Know your Avalanche Safety
November 15, 2013
Winter is just around the corner; in some parts of the country, skiers are already watching the skies. If your local mountain doesn’t open the slopes until after Christmas (or even if the slopes have been running for a month already), it’s tempting to strike out on your own. Nowadays, backcountry skiing, snowshoeing, and exploring are more popular than ever. But the best season for snowy views is also the worst season for avalanches.
When it comes to avalanche safety, the statistics are grim. Skiers and snowmobilers are the most likely to suffer an avalanche fatality. When an avalanche reaches its runout (the moment it completely stops moving), the snow immediately freezes over like concrete, trapping its victim inside. The odds of survival, if you get completely buried, are less than 30%. After 15 minutes, your chances of rescue drop significantly.*
Dozens of organizations, private and public, dedicate themselves to minimizing avalanche danger, and all of them will tell you the same thing: the most important resource you have to keep you safe against the threat of an avalanche is your attitude. Predictions can be inaccurate, conditions can change in a heartbeat, and all the gear or expertise in the world can’t help you if you choose to ignore the signs of danger. As avalanche expert Knox Williams has put it, “arrogance can kill you.”
Here, then, are three crucial avalanche safety “tools” you can’t carry in your pack.
The most important thing you can do to stay alive on an avalanche-prone slope is to educate yourself beforehand. Avalanches aren’t always predictable, but there are certain precursors you can watch for. Learn how to identify clues, test the snow pack for stability, orient yourself under the snow, and find a lost companion. The best idea is to take a course…or lots of courses. You can find avalanche educators by region—and check their credentials, while you’re at it—at avalanche.org.
If you can’t make it to a class or a clinic in person, or if you want a refresher, check out any of these tutorials and information sheets:
- http://www.avalancheinfo.net/MemberPublic/ ICAR%20Issues%20%20Suggested%20Best%20Practices% 20For%20Avalanche%20Safety%20Programs%20FINAL.pdf
Read, study, and research—but never make the mistake of thinking you know enough. Here’s the National Ski Patrol’s advice:
‘Don't consider yourself an avalanche expert just because you've taken a lot of courses and traveled extensively in the backcountry. "What you don't know can and will kill you," Tolton says. "If you work or play in the backcountry, you have to gain an understanding and knowledge of the ever-changing and dangerous environment." Avalanche expert Knox Williams agrees, adding that although he's been studying avalanches for 27 years he still learns something new every winter. "Learning about avalanches is a lifelong endeavor," he says.’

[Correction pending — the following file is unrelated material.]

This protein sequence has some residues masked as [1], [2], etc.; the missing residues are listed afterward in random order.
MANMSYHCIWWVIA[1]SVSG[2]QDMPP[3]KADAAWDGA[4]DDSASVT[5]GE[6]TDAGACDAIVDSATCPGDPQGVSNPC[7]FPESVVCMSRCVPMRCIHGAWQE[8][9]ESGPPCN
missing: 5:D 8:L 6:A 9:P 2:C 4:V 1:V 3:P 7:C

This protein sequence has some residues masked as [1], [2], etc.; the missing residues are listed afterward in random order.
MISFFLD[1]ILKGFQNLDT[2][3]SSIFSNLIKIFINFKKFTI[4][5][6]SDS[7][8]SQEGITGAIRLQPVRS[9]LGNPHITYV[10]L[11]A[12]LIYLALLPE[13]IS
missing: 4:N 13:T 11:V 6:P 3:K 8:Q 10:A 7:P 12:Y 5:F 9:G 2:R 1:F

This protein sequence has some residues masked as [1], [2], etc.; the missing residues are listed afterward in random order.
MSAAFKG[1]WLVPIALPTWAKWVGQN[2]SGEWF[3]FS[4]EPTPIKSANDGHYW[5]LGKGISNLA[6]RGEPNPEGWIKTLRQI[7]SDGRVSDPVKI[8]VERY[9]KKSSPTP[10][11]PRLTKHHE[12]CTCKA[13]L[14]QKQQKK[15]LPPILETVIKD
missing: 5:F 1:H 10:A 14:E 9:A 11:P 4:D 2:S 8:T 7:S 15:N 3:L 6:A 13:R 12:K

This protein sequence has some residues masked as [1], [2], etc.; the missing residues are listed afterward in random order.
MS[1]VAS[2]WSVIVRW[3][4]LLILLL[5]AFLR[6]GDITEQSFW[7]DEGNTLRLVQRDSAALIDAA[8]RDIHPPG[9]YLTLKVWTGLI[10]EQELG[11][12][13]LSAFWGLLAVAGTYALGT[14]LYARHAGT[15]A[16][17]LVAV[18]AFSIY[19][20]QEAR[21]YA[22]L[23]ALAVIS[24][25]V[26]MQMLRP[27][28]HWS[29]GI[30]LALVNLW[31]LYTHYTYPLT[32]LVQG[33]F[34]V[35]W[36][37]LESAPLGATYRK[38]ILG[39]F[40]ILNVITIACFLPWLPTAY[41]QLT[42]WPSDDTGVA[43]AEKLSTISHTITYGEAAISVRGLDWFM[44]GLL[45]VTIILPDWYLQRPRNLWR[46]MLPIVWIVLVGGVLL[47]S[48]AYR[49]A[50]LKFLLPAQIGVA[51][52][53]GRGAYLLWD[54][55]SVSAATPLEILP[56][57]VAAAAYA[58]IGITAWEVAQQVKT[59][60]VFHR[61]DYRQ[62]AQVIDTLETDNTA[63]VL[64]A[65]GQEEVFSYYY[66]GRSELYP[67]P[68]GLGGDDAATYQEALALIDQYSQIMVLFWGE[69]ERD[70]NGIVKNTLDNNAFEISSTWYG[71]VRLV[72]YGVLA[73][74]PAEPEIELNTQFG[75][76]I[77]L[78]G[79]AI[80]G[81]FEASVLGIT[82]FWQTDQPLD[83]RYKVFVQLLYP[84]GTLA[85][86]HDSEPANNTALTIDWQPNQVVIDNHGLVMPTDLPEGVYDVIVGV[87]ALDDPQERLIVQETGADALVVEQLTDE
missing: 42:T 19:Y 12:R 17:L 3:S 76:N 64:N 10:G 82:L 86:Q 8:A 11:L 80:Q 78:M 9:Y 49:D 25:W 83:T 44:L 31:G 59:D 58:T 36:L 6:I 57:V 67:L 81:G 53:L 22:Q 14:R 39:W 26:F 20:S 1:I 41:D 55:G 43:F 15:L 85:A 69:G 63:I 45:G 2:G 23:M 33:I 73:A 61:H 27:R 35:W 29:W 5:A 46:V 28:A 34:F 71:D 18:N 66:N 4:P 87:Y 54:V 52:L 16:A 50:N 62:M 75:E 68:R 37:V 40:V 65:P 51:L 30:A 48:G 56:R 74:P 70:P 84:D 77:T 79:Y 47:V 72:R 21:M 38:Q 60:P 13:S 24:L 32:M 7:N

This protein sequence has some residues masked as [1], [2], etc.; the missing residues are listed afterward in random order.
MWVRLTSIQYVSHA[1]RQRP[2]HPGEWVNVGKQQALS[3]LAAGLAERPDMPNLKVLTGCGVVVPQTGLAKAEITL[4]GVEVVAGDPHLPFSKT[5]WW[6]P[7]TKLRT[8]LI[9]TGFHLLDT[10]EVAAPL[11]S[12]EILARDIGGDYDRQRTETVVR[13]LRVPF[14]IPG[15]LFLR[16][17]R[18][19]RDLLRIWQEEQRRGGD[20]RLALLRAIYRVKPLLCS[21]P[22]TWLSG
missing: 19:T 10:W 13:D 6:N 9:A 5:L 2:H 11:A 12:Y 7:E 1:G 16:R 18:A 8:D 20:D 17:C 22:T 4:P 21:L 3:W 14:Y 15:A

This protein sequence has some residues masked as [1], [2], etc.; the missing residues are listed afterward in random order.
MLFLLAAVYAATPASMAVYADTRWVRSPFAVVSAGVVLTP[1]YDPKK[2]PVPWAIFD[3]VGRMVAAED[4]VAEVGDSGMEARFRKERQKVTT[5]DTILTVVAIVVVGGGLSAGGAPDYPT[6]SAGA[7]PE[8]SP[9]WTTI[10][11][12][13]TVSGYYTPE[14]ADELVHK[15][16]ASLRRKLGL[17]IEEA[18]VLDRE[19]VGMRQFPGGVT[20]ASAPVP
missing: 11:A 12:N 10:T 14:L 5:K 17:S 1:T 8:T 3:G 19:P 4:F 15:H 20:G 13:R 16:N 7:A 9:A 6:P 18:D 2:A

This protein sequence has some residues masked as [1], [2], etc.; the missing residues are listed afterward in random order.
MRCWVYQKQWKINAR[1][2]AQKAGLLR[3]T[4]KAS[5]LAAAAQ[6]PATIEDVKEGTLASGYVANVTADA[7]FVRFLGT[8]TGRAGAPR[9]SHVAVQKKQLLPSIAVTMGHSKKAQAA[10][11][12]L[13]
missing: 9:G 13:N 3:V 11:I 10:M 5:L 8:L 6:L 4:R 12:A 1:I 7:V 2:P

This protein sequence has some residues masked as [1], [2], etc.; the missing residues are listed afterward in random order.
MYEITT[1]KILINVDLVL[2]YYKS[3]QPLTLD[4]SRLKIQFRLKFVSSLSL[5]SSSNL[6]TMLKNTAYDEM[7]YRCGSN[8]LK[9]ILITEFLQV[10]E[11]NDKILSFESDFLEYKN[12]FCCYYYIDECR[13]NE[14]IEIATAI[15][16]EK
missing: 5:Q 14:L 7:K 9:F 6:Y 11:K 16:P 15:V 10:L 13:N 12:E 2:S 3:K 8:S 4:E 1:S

A course in avalanche safety will inform you of the best procedures to follow in spotting and surviving an avalanche. It will not, however, turn those best procedures into the kind of second-nature responses that will save lives. Only practice gets us to that point. Sense a theme in these expert tips?
Vital Preparedness Tips:
- Do your research. Check avalanche conditions, weather, alternate routes, and any other emergency alerts. Also, don’t forget to check what the weather has been, not just what it will be. Snow needs to settle for at least 24 hours after a big storm to be considered safe to traverse.
- Have the right gear. Experts agree on the three must-haves: a shovel, a probe, and a transceiver, also known as an avalanche beacon. Also, be sure to carry extra water, high calorie snacks, and extra clothing to stay warm and dry.
- Finally, pick companions with snow sense and (ideally) avalanche education—and never go into avalanche territory alone!
From National Geographic :
- Learn how to use the rescue equipment
- Practice using the rescue equipment
- Practice some more
Other beneficial equipment to have with you could include:
- Hand/foot warmers to keep you toasty warm (whether or not you face an avalanche).
- A whistle, such as the Fox 40 Classic Whistle may help you warn others of an oncoming avalanche.
From the National Ski Patrol: “Practice searching for your companions' avalanche transceivers. Rehearse this until everyone you’ll be traveling with feels confident about his or her ability to locate each beacon as quickly as possible.”
And from The Summit ski resort:
“Practice extending and using your avalanche probe so you know the difference between striking a rock and striking a tree.”
Practice, practice, practice!
Once you’re on the mountain, it’s time to call all that education and preparation up—not to forget it in pursuit of the steepest slope or most pristine powder. Watch for the kind of terrain most prone to avalanches (35-50 degree slopes, windblown snow deposits) and the worst places to get caught (cliffs, rocks, trees). Be on vigilant alert for signs of a recent or impending avalanche. Cracks or crevasses in the snow are warning signs, as are hollow or “whumping” sounds on dry snow.
Test stability of snow pack (learn how to do that in one of the courses recommended above) and remember that the integrity of a snow surface can change fast. Temperature, wind, rain, and pressure can all turn a stable path into a dangerous one.
On that note, an important survival strategy involves sending members of your party over avalanche prone fields one at a time. Not only does it decrease the pressure on the slope (90% of avalanche victims trigger the avalanche themselves!), but it only exposes one member of the group to danger at a time and keeps the rest of you safe and ready for a rescue effort.
Last of all, have the courage to say “time to go.” If you’re seeing red flags, get over your unwillingness to be the wet blanket and get your companions out of harm’s way.
Have a great time this winter, and stay safe!